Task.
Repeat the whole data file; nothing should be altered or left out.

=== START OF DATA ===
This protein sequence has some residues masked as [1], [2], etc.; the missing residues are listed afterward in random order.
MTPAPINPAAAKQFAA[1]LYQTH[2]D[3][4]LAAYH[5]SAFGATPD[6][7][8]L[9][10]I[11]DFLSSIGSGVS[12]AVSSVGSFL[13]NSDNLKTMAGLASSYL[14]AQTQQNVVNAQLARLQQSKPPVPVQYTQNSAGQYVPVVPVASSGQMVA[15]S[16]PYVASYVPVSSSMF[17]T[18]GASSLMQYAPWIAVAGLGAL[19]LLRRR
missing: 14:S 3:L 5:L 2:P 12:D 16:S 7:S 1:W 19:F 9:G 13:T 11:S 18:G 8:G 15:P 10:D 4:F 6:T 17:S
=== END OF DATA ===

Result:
This protein sequence has some residues masked as [1], [2], etc.; the missing residues are listed afterward in random order.
MTPAPINPAAAKQFAA[1]LYQTH[2]D[3][4]LAAYH[5]SAFGATPD[6][7][8]L[9][10]I[11]DFLSSIGSGVS[12]AVSSVGSFL[13]NSDNLKTMAGLASSYL[14]AQTQQNVVNAQLARLQQSKPPVPVQYTQNSAGQYVPVVPVASSGQMVA[15]S[16]PYVASYVPVSSSMF[17]T[18]GASSLMQYAPWIAVAGLGAL[19]LLRRR
missing: 14:S 3:L 5:L 2:P 12:D 16:S 7:S 1:W 19:F 9:G 13:T 11:S 18:G 8:G 15:P 10:D 4:F 6:T 17:S